In the Fiscal Year 1996 National Defense Authorization Act, Congress amended the Clean Water Act to provide the Department of Defense and the Environmental Protection Agency authority to jointly establish standards for incidental discharges from Armed Forces' vessels. The uniform national standards would apply to discharges from vessels of the Navy, Military Sealift Command, Army, Marine Corps, Air Force, and Coast Guard to the navigable waters and contiguous zone of the U.S. and its territories.
Uniform National Discharge Standards (UNDS) will require control of discharges, by either a technology or management practice. UNDS will facilitate the Armed Forces' ability to better design and build future vessels to be environmentally sound and to maintain the operational flexibility of Armed Forces' vessels both domestically and internationally. The development of standards for Armed Forces' vessel discharges may have greater impact on naval engineering requirements for future vessels than any other single environmental issue. These standards are expected to stimulate the development of innovative vessel pollution control technologies, which can be used for both Armed Forces' vessels and commercial shipping vessels. This paper provides an overview of UNDS development, summarizes the results of UNDS Phase I, provides a summary overview of the preliminary approach for accomplishing UNDS Phase II, and discusses implications for future naval engineering efforts.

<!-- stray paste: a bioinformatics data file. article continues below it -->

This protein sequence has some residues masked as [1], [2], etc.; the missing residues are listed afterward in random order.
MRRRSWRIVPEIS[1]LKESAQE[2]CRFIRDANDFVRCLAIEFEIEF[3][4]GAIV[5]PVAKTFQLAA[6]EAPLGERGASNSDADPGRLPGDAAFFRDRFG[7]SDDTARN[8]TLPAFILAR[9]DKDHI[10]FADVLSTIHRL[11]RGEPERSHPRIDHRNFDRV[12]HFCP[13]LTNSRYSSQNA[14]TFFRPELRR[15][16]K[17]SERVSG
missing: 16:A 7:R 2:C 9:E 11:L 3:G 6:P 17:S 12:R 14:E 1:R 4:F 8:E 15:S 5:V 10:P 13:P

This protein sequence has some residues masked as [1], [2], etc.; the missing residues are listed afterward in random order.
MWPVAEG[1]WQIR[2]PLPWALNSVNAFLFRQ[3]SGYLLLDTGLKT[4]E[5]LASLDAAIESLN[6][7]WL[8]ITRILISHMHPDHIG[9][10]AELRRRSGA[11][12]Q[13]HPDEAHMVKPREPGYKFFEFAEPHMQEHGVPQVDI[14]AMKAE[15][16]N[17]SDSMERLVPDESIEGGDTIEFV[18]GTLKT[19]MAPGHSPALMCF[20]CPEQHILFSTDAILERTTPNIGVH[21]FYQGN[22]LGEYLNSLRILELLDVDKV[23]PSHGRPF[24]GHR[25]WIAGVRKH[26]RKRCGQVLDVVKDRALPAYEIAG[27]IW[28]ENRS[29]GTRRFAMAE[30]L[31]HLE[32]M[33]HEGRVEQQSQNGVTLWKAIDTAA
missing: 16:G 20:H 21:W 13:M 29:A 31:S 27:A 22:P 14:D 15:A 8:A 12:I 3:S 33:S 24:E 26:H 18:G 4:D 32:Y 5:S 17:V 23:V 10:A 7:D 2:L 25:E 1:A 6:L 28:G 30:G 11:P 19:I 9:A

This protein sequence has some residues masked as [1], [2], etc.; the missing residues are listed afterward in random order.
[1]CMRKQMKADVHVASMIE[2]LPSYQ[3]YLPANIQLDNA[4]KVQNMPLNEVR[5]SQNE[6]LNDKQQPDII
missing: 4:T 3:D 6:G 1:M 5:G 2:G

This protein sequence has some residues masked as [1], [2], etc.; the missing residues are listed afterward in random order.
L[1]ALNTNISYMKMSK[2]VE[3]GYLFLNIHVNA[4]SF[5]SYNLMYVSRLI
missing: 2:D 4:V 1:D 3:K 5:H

URL (Wiley Online Library)
Air Force, Armed Forces' vessels, Army, Coast Guard, Discharges, Marine Corps, Military Sealift Command, Navy, U.S., Uniform National Discharge Standards (UNDS)
|Authors||Kopack, David , Gordon, Smith , Kim, Don , Erne, David L.|
|Publisher:||American Society of Naval Engineers|
|Keywords:||Air Force, Armed Forces' vessels, Army, Coast Guard, Discharges, Marine Corps, Military Sealift Command, Navy, U.S., Uniform National Discharge Standards (UNDS)|